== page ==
Should I go to a community college or university?
I've taken a lot of art classes in school but I'm not set on what kind of career I want to pursue and still want time to try other activities within the field. I'm wondering what kind of school is best for me while I'm figuring out what I want to do exactly. I do well in my classes, I don't try taking a lot of AP courses, and I am associated in various extracurriculars. #career-choice #art #college
DEGREES – First on the list of differences between community colleges and universities is the type of degrees and programs offered. Community colleges are sometimes referred to as '2-year colleges' and mostly offer associate's degree programs that you can typically complete in two years or less, depending on enrollment status (full or part time). Associate's degrees can prepare you for transfer to a university or be used on their own for jobs that require a 2-year degree. Most community colleges also offer short-term certificate and diploma programs that train you for a specific career. On the other hand, universities generally offer programs that result in bachelor's, degrees and take longer to complete (4+ years). Both community colleges and universities offer a variety of programs of study, but universities typically have a much larger range of options and sometimes have smaller colleges within them (e.g., College of Education; College of Performing Arts).
COST – Alongside degree programs, cost is probably the biggest difference between community colleges and universities – and one of the main factors when it comes to choosing a school. That said, community colleges are much cheaper than universities; the average annual cost in a public community college is about $3,400 for in-district students annually. However, the average yearly cost for a public four-year course is about $9,400 for in-state learners and about $24,000 for out-of-state students. The differences are crazy, aren't they. Due to these huge price differences, many students choose to complete a two-year degree program at their local community college and then transfer to a university to complete their studies and earn a higher degree. Just remember that if you're thinking of doing this, always check to make sure your credits and degree will transfer when the time comes.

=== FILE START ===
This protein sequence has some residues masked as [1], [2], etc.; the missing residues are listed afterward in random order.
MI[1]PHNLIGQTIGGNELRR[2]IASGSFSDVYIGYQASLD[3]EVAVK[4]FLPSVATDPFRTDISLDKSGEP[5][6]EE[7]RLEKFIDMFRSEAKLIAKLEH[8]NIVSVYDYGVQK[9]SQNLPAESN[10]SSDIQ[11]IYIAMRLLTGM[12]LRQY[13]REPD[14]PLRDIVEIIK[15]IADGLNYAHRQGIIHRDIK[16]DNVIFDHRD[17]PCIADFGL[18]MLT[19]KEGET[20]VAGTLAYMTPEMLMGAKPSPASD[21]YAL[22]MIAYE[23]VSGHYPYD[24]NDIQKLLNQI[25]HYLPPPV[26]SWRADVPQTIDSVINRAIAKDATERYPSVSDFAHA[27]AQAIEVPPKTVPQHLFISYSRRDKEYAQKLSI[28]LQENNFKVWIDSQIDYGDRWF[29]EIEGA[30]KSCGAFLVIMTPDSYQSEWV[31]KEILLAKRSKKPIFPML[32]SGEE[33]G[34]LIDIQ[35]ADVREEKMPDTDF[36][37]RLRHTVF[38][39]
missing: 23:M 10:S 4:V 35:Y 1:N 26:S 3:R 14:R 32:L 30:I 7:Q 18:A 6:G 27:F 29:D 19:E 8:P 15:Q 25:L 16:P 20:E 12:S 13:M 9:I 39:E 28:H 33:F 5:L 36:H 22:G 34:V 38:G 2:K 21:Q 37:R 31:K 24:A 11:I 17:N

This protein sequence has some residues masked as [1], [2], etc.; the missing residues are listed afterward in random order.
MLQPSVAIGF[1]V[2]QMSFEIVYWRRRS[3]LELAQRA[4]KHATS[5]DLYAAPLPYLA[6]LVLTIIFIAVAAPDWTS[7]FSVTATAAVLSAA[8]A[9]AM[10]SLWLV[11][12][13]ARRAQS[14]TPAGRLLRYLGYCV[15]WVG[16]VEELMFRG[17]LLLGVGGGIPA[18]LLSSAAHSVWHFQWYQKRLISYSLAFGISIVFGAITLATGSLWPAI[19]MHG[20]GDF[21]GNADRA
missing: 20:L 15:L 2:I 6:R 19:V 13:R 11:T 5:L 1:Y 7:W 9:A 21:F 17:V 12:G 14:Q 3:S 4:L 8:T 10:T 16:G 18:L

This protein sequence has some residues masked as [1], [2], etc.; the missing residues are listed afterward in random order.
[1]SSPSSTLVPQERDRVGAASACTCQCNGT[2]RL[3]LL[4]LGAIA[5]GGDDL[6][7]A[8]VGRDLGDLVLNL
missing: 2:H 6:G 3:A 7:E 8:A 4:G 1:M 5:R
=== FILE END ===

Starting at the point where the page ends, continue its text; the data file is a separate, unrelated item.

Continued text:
ADMISSION REQUIREMENTS – Community colleges typically have much less strict admission requirements than universities. In fact, many have open admission policies, meaning any person who graduates high school and applies gets accepted. However, certain community college programs may have stricter admission requirements, such as those in nursing, law enforcement, allied health and engineering technology. Universities tend to be much pickier when it comes to admissions, which means you better be ready to do more than just submit an application.
STUDENT LIFE – Commuter campuses tend to have far less going on when it comes to student life since students leave school when their classes are over. This does not mean that community colleges don't have athletic teams and student clubs and organizations; many do. But the majority of students won't be involved in these activities. At a four-year residential university, the great majority of students will be involved in multiple clubs, and the options for getting involved in athletics will be far greater than at a community college. Universities are also likely to have more frequent evening and weekend events such as lectures, musical performances, comedians, trivia nights, hikes, camping trips, and so on. In general, if you value highly involved students, an active social scene, and a lot of school spirit, a university is going to have more to offer than a community college.